ETA--After writing the above about sizes, it occurred to me that it's quite possible the skirt was designed to be worn low over the hips, which would explain why it's so wide. I'm just of the wrong fashion generation to even consider such a possibility. So it's not an error of sizing on the part of the manufacturer, it's just my lame fashion sense.

Mother's Day Joy

Yes, I'm 2 weeks behind. Yes, I'm playing catchup today. I'm 3 weeks and 2 projects away from the end of graduate school and so my priorities continue to be time-wasters that do not involve knitting or blogging. However, I did want to note my nice little set of Mother's Day giftees.

I was quite bemused the Saturday evening before. The family was discussing a walk, and I suggested we walk to the bookstore. My #1Man and #1Son exchanged glances and said, "Naw, not the bookstore." Me, being obtuse, asked, "Why not?" #1Son said, "Because there's, uhm, a tornado over by the bookstore and we wouldn't want you to get hurt."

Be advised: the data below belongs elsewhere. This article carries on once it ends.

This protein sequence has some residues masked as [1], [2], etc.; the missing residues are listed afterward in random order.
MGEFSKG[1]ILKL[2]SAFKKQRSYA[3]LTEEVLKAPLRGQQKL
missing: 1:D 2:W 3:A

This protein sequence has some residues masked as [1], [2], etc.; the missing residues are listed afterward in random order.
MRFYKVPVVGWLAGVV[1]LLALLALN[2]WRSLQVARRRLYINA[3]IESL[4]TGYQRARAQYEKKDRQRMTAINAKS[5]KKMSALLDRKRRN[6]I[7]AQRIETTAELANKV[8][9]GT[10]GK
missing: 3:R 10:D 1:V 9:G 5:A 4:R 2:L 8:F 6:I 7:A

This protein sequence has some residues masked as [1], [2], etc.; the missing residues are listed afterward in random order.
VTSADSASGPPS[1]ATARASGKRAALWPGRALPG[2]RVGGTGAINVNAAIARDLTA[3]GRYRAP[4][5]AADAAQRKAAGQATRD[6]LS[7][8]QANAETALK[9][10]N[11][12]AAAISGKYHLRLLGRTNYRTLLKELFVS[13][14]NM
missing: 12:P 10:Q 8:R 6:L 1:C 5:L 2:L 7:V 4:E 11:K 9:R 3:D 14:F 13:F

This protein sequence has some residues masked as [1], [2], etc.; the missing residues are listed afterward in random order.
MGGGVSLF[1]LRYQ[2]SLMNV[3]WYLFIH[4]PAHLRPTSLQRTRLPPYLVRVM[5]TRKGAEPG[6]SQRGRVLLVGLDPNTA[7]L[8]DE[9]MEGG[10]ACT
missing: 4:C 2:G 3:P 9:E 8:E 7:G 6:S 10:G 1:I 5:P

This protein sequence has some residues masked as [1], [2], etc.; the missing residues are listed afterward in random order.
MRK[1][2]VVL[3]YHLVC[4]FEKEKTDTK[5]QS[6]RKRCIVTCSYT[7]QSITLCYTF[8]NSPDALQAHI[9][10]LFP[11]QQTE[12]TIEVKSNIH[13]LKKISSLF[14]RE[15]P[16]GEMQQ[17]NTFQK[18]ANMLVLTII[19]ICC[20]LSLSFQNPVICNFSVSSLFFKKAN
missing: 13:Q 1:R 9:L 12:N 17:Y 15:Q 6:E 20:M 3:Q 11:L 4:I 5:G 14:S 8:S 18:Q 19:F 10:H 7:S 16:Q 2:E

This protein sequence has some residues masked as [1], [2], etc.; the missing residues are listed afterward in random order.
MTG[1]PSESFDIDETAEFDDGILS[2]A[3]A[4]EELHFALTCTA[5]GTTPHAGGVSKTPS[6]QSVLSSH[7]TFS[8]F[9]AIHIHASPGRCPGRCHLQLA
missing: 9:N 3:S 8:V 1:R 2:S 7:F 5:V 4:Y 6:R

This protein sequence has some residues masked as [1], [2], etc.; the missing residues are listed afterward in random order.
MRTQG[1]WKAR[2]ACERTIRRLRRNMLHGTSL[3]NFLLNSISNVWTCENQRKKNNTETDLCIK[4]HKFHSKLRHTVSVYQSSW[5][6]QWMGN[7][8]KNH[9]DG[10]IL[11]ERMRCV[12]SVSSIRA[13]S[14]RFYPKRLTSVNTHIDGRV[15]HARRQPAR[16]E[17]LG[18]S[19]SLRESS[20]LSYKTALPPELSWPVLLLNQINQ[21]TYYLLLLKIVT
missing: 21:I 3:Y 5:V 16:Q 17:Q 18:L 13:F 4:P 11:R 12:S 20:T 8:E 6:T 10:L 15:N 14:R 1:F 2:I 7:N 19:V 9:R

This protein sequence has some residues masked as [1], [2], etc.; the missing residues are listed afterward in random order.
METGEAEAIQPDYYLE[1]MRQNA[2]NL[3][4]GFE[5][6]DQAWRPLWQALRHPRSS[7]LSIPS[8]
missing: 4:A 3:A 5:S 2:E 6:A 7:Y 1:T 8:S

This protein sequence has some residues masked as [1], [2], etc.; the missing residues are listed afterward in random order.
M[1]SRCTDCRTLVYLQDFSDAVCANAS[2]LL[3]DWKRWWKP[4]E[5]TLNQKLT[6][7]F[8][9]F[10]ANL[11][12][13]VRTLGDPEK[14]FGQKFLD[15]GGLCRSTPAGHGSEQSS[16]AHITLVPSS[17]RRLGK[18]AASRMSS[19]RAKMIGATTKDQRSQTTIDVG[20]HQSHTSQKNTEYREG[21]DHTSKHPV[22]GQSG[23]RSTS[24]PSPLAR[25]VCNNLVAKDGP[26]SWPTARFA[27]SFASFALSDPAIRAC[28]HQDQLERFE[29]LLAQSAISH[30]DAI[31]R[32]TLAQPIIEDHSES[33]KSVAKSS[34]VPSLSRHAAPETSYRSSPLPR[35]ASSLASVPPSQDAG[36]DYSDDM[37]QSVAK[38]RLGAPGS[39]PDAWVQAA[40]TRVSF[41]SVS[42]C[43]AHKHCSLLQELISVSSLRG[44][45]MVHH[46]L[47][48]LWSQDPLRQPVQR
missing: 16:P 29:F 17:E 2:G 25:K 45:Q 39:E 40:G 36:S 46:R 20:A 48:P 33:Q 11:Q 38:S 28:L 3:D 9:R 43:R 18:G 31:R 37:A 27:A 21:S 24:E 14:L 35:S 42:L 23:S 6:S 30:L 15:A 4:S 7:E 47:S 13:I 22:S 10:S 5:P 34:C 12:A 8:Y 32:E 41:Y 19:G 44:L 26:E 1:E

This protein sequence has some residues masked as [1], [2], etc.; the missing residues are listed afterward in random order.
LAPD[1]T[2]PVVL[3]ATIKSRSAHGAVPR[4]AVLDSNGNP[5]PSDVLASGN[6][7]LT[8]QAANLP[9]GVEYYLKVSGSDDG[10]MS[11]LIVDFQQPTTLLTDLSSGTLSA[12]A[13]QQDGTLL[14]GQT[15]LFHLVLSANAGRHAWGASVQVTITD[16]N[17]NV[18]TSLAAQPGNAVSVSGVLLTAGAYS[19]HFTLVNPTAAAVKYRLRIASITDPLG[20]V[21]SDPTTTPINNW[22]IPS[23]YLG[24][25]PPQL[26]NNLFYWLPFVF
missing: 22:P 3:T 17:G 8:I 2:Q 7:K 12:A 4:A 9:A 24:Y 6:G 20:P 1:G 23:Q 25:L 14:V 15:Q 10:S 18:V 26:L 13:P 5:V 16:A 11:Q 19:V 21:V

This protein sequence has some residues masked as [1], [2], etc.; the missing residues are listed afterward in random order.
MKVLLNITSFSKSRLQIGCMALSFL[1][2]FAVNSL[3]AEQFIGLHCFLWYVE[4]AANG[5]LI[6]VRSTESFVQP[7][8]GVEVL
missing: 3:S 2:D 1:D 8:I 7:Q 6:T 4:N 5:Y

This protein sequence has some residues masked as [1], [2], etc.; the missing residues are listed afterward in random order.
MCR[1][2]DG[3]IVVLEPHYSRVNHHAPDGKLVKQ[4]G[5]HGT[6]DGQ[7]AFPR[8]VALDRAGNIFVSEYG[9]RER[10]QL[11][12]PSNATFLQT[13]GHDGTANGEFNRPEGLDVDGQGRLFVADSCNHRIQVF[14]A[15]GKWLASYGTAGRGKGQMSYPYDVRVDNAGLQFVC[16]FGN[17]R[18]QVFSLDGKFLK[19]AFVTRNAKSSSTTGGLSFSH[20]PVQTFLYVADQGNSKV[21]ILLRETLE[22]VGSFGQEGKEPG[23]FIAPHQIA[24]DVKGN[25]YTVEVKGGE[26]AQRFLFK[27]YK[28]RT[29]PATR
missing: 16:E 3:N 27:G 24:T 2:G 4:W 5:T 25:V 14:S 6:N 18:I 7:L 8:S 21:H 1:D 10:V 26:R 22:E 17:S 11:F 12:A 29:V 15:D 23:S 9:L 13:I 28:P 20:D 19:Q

His gift to me was the pictured copy of Things I Learned From Knitting (Whether I Wanted To or Not). When I got it, I immediately cracked open the book and sure enough, it was signed! He hadn't even noticed that. I missed the Yarn Harlot's visit, which was a bummer, but again directly related to the amount of schoolwork going down here. So to get a signed book was a nice little gift to make it all better. The book is perfect for an overworked graduate student, you can read short little chapters of knitting hilarity whenever you want to sandwich it in.